South Carolina doctor Ashley Denmark was on a flight from Seattle to Hawaii earlier this month when the flight crew asked if there was a doctor on board. However, when Denmark offered her assistance, she says the flight crew didn't believe she was a doctor.
"As I settled in to watch a movie and read a book, about 1 hour into our flight over the intercom, a flight attendant requested a doctor or nurse to report to front of cabin to assist a passenger. When duty calls it calls – even if you are 30,000 feet in air…The flight attendant didn’t believe I was a doctor and told me to have a seat while 2 nurses provided medical care to the passenger," she shared on Facebook.
Denmark's story comes after Dr. Tamika Cross accused another Delta flight crew of discrimination when they also refused to believe she was a doctor. Cross said when the crew needed medical assistance for a passenger on the flight she volunteered, but was told to go back to her seat because she did not have credentials. Instead, the crew allowed a white male doctor, who hadn't shown his credentials either, to assist the passenger.
"She says to me "thanks for your help but he can help us, and he has his credentials". (Mind you he hasn't shown anything to her. Just showed up and fit the "description of a doctor") I stay seated. Mind blown. Blood boiling. (Man is responding the his questions and is seemingly better now Thank God)," Cross wrote on Facebook.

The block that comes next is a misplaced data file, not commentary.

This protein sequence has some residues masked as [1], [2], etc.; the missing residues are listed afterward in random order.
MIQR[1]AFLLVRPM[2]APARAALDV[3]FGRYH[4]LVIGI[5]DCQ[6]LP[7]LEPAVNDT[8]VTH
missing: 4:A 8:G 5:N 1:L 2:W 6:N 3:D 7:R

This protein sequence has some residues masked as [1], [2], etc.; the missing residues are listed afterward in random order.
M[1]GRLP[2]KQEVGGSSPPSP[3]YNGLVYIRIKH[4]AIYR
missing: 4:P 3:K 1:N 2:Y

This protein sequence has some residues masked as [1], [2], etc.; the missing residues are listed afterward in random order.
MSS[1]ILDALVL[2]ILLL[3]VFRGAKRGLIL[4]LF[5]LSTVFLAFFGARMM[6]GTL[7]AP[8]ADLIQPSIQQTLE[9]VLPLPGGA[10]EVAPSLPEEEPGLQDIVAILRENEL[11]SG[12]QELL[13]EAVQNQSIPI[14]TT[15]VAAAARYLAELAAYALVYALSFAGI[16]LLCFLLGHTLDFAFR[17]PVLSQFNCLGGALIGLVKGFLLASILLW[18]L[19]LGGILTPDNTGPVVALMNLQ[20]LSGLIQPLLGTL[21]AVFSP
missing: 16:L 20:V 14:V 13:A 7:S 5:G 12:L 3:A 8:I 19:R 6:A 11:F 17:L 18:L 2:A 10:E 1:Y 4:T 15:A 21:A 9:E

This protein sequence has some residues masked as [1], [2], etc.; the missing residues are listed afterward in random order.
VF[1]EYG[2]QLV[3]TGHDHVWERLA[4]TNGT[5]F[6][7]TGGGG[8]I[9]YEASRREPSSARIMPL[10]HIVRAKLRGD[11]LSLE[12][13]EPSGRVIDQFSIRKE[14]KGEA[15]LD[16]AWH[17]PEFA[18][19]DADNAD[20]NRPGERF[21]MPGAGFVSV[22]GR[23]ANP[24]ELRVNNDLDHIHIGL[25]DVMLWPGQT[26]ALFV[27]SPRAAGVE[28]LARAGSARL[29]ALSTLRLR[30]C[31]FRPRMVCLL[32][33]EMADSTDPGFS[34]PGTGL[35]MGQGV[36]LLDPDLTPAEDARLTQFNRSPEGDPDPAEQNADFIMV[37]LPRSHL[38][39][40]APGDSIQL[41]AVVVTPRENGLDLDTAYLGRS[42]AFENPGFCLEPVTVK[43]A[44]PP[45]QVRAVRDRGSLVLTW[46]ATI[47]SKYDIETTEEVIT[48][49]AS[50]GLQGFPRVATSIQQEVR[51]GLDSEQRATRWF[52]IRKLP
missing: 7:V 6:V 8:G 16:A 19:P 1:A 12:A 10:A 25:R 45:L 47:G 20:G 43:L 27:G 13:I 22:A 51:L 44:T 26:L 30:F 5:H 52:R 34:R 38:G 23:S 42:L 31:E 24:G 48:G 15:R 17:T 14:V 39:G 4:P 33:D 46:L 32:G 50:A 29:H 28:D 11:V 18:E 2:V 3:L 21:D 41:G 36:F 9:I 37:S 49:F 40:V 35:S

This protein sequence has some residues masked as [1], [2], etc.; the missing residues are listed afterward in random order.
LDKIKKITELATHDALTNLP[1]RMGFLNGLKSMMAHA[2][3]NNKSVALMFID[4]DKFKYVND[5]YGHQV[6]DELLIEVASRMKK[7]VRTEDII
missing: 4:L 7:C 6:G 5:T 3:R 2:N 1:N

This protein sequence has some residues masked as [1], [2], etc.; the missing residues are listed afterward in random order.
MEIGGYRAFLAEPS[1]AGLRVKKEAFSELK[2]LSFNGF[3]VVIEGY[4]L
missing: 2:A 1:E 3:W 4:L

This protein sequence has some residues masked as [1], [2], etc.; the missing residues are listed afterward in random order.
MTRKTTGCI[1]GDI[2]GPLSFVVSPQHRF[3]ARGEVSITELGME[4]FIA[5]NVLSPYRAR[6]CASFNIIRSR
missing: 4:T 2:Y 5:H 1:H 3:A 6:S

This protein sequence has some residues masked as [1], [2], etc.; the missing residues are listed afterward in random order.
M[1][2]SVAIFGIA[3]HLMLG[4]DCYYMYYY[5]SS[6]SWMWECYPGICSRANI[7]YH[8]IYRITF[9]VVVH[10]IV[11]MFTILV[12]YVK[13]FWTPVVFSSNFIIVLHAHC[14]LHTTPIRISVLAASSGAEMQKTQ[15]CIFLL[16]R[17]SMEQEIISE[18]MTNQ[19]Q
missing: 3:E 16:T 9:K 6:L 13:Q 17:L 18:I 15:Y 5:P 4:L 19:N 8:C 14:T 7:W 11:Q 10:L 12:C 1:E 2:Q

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"I'm sure many of my fellow young, corporate America working women of color can all understand my frustration when I say I'm sick of being disrespected." Cross went on to add that the flight attendant later came to her for more medical assistance and tried to apologize for her actions, offering Cross sky miles: "I kindly refused. This is going higher than her. I don't want skymiles in exchange for blatant discrimination. Whether this was race, age, gender discrimination, it's not right. She will not get away with this....and I will still get my skymiles...."
As for Denmark, she adds, "Despite overcoming and excelling academically and obtaining the title of Dr. in front of my name, I still get side-eye glances when I introduce myself as Dr. Denmark. Commonly, I’m mistaken for an assistant, janitor, secretary, nurse, student, etc even when I have my white coat on; I’m called these names more frequently than I would like instead of Dr. Denmark...It’s time for Americans who practice these kinds of behaviors to elevate their social consciousness and realize that African Americans are just as equally talented and capable of holding any job in this land. This incident with Delta Airlines just shines the light on how often times African American doctors and other professionals like myself endure discrimination."